Those calfskin toms on Ringo’s drums get the spotlight at the end of the record, with the break leading into The End serving as a brilliantly held-back bit of drumming. Some might see it as a half-hearted drum-solo, but Ringo’s subtlety and less-is-more ethos, as always, works wonders.

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More than anything, it sounds like McCartney’s enthusiasm – the driving force of the band since the death of manager Brian Epstein in 1967 – has led the band to this point, from movie-making and the aborted attempts to get back to their roots as a performing band, to getting together to record again with George Martin. The studio banter on the sessions discs sound as good natured as the biographies would have us believe all these years, and there doesn’t sound to be any kind of tension from the business affairs that were looming in the background.

The album’s very special to me for one specific reason. Once, during my teens, I was on a holiday over Christmas in the snowy highlands of Scotland. My parents fell sick with food poisoning for a few days, and so I was left to my own company. Out of boredom one day, I decided to walk to the next village and back – a 6-mile round trip, through heavy snow. I took off, with the last Beatles album to be unlocked in my brain – Abbey Road – sitting in my portable CD player. I probably listened to the album 6 or 7 times, back to back, as I made my way through the snow. Those magical elements to the album seemed to be heightened in the landscape and even now I associate it with that hike from Newtonmore to Kingussie and back. In terms of location, it’s not a million miles away from the Mull Of Kintyre, where McCartney might have been wintering with Linda at the time, and so the connection feels just right.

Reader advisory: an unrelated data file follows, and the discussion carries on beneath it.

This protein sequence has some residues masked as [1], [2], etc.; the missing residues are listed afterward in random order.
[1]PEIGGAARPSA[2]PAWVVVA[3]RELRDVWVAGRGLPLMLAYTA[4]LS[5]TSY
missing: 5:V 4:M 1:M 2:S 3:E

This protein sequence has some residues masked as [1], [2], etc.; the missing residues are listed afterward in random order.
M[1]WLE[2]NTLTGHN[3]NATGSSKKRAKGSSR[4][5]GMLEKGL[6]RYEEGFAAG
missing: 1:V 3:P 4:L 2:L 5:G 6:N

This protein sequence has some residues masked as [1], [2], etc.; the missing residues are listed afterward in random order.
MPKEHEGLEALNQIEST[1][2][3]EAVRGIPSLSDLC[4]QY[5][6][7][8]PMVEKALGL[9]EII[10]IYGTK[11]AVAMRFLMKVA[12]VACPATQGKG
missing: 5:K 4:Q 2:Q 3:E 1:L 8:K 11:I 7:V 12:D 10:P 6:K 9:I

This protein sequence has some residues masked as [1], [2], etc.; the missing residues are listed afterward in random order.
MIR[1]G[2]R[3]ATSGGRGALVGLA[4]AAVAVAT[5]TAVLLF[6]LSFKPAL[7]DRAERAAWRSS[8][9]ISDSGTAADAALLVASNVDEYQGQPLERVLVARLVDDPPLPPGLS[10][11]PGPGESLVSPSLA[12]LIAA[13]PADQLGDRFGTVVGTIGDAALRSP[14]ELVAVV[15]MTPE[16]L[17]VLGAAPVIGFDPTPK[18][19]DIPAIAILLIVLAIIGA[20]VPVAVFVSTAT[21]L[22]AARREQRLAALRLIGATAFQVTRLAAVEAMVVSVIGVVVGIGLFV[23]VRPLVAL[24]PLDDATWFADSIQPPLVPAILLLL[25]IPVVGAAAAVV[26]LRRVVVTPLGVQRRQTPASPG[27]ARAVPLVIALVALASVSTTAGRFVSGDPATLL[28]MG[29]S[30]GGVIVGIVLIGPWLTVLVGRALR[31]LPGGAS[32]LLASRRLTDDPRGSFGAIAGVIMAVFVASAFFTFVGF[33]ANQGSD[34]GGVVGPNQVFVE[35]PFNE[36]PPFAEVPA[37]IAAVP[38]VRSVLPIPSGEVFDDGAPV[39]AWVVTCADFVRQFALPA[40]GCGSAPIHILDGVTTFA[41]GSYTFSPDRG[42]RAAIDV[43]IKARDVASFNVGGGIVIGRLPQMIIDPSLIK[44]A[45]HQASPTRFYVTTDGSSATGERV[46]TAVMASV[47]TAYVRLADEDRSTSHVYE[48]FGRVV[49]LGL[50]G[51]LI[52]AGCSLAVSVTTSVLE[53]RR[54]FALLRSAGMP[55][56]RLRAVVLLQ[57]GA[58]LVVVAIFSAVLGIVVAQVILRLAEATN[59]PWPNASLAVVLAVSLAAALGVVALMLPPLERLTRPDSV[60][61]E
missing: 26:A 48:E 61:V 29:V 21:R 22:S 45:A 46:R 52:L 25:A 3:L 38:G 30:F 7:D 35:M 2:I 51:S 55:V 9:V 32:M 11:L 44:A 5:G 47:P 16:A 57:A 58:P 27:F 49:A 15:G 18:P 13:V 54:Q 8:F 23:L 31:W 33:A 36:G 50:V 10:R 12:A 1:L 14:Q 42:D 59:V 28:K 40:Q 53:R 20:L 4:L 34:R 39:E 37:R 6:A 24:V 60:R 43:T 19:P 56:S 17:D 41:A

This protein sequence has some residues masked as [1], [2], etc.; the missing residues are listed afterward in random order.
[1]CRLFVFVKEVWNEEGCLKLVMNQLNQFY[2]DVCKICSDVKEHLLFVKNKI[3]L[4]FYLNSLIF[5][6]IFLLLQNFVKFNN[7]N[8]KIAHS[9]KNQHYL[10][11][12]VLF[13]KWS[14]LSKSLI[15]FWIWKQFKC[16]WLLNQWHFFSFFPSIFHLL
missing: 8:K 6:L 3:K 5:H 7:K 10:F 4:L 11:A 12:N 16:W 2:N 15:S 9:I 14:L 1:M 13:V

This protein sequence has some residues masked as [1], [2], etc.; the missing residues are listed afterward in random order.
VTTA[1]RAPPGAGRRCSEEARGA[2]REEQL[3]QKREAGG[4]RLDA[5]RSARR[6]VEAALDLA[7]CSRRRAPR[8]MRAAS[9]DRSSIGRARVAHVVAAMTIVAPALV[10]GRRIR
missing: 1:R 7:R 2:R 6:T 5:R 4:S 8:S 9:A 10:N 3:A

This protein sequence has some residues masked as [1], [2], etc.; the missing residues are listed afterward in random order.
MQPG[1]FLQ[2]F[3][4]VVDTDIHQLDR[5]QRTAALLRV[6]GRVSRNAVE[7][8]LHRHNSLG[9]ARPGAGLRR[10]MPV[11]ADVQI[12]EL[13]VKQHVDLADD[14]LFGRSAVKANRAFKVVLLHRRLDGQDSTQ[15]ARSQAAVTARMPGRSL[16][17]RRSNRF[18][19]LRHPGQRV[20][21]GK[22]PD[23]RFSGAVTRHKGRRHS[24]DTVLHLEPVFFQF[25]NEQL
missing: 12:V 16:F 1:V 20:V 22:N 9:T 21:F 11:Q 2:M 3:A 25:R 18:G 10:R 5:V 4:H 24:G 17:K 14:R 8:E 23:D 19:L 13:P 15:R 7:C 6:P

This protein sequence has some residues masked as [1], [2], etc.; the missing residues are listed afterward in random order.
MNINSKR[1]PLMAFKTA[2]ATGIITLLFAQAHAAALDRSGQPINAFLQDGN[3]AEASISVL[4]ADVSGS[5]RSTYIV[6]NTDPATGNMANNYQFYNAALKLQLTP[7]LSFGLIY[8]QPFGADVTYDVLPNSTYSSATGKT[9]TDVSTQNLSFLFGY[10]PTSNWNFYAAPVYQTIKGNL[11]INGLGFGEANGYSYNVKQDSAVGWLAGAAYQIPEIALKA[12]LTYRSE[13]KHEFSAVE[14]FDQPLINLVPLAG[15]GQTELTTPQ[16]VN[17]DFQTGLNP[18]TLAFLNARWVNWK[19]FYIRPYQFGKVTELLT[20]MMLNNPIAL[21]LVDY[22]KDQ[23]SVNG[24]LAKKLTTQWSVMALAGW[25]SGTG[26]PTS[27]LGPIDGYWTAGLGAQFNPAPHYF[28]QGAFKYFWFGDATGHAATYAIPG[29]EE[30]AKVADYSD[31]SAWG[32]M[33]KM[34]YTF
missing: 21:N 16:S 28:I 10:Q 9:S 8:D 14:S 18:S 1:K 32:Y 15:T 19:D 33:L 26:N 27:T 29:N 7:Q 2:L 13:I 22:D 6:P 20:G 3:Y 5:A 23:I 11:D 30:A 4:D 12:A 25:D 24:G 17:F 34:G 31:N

Hit: Here Comes The Sun

Hidden Gem: Goodbye (Home Demo)

Rocks In The Attic #792: David Shire – ‘2010 – The Year We Make Contact (O.S.T.)’ (1984)

RITA#792“My God, it’s full of stars!”

With Doctor Sleep, the long-rumoured sequel to Stanley Kubrick’s This Shining, about to eventually open in cinemas, it feels like a good time to revisit that other sequel in the Kubrickiverse: 2010 – The Year We Make Contact, Peter Hyams’ 1984 sequel to Kubrick’s 1968 masterpiece, 2001 – A Space Odyssey.

Despite the strength of acting talent in front of the camera – Roy Scheider, John Lithgow, Helen Mirren and Bob Balaban – and a great visionary team behind it, it seems like the film has been unfairly forgotten over time. Auteur theory is alive and well, with director Hyams also writing the script, producing the film and operating behind the camera as the cinematographer, leaving no doubt that this is his vision on screen (by way of Arthur C. Clarke and Stanley Kubrick, of course).

RITA#792bThe music score, by David (brother of Talia) Shire is sublime, and the liner notes on the soundtrack LP go to great lengths to explain that it was recorded using the Synclavier II, the Yamaha DX-1 and the Roland Jupiter-8. It doesn’t sound too far from Matt Morton’s recent score to the fantastic Apollo 11 documentary; itself recorded entirely using synths only available in 1969.

We open in an extremely exposition-heavy (read: ‘talky’) first act of the film, with Roy Scheider still in his Aviators and short shorts from Jaws 2. Taking over the role from William Sylvester in 2001, Scheider plays Dr. Heywood Floyd, the head of the National Council for Astronautics, blamed for the failure of the Discovery One mission to Jupiter.

The Americans are in a race with the Russians to get a mission up to the abandoned Discovery spaceship, and Floyd is presented with the opportunity to get there first, onboard the Russian shuttle alongside two other Americans (played by Lithgow and Balaban). Scheider’s got such a great face, he should be immortalised on the side of Mount Rushmore.